What's wrong with a general telling the truth?

Mike Royko

September 21, 1990|By Mike Royko | Mike Royko,Tribune Media Services

HAVING BEEN an enlisted man, it's not easy for me to work up any sympathy for a commissioned officer. After I gave him a snappy salute, an ingrate of a major once stopped me near the PX and barked: "You need a haircut."

I explained that my hair had been trimmed only a week earlier, but Biloxi's humidity tended to make it stick out from under my cap.

"Then get it cut shorter," he snarled. I promised to do so, again saluted, did a perfect about face, and began to walk away. He ordered me to halt and, in amazement, said: "You are wearing argyle socks."

I tried to tell him that I had arisen early to fend off any communist threat to the state of Mississippi. And in the predawn darkness, I had inadvertently put on my civilian socks rather than the military issue. It was a lie, of course. The truth was that they were the cleanest socks I had, having been worn only twice.

But he demanded my name, serial number and unit. Then he tattled to my commander, who ordered me confined to the barracks for a weekend. It turned out to be for the best, though, since I spent the weekend playing poker with some rustic barracks mates who drew to inside straights and lost all their money to me. Being a sport, I lent it back at 10 percent monthly juice.

Despite my distrust of officers, I find myself sympathizing with Gen. Michael Dugan, who has just been fired as chief of staff of the Air Force.

Dugan got in trouble with the White House because he told reporters that if fighting broke out, we planned to run Saddam Hussein out of Kuwait by having the Air Force blow the hell out of Iraq.

He said we'd blast Baghdad and various military targets and maybe drop a bomb on Hussein himself. It was also suggested that we might even zap Hussein's mistress.

This kind of talk angered Dick Cheney, the secretary of defense, who got President Bush's approval to fire Dugan. Cheney said that it was inappropriate for Dugan to be talking about who and what we might be obliterating.

But it doesn't strike me as being fair to fire someone just for talking tough, since this has evolved into a war of tough talk. Every time you turn on the TV news, there is Saddam's TV stand-in talking tough about all the mayhem Iraq will inflict upon the United States.

Why, Hussein himself threatened to pluck out some American eyes, and I wouldn't put it past him, although it would be a tedious way to fight a war.

And his TV mouthpiece has said that if fighting breaks out, America can expect terrorists to come after us. Which is a chilling thought. The curs aren't above going to Disney World and blowing up a Mickey Mouse.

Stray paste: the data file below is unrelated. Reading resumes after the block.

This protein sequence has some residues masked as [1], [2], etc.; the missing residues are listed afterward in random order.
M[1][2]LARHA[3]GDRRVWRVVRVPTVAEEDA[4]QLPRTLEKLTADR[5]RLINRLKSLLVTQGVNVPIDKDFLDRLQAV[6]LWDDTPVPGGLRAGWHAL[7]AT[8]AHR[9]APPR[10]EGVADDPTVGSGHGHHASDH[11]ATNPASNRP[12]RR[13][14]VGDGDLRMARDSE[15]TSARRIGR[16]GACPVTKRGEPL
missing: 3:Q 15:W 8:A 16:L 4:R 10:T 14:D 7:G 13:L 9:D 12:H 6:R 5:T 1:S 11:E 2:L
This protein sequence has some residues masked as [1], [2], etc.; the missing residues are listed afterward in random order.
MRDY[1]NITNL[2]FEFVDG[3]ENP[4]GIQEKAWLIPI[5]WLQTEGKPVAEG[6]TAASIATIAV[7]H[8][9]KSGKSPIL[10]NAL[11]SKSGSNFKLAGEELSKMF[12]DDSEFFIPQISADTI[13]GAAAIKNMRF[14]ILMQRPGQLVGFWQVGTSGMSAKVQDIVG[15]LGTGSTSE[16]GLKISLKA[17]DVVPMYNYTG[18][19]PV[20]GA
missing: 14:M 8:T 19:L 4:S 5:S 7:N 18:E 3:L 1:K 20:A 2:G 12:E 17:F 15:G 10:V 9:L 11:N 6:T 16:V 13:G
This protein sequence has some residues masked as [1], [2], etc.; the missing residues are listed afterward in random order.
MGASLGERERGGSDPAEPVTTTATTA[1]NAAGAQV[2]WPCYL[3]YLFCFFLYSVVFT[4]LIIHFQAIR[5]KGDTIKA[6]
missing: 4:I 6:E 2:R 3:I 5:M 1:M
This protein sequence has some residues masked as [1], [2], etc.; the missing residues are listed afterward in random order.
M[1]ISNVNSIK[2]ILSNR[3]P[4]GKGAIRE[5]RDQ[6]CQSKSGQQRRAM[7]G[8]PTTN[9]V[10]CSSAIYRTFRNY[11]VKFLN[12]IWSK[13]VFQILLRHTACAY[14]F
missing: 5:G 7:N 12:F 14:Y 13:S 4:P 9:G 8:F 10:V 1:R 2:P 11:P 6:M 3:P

At the same time, President Bush has done his share of talking tough. He even sent a tough-talk video to be broadcast on TV in Iraq. Although he didn't say anything about plucking eyes -- presidential dignity and all that -- he made it clear that we are prepared to smite Saddam's hip, thigh and mustachio.

The fact is, without all the tough talk, there wouldn't be much about the crisis to put on TV. You can only show so many planeloads of hostages flying out before the TV audience becomes bored and switches over to football, baseball or one of the movie channels for Rambo and some real violence. And once people stop watching Ted Koppel and his cast of Arab diplomats and think-tank mumblers, is a crisis really a crisis? America's thoughts might start drifting back to the S&L crisis, which would be a crisis for both political parties.

So I don't see what Dugan did that was so terrible. If anything, he stated the obvious. If fighting breaks out, it stands to reason that we'll bomb Iraq. That's what you do in a modern war, you drop bombs on the enemy. He would have sounded foolish if he had said: "Yes, if armed conflict begins, we will send up bombers to shower Baghdad with figs and dates and let them gorge themselves to death."

And the stories' mention of Saddam's mistress being a possible target may have been a sly psychological ploy. It is possible that Saddam's wife doesn't even know he has a mistress. Even now, she could be saying: "Saddam, you son of a one-eyed camel, you told me you were working late to practice your eye-plucking techniques, and all the while you were in the company of that hussy. Pack a bag and move to the Baghdad YMCA, and I hope that they drop a bomb on you and that home-wrecking slut. And I never did like your mustache. You're always getting yogurt on it."

Anyway, Dugan got the boot. But he won't become a street person. He'll receive a general's pension, which is sizable, and can probably find an executive or consultant job at a defense contractor.

And there are other benefits to becoming a civilian. Now Dugan can go without a haircut and wear argyles without someone like Dugan chewing him out.

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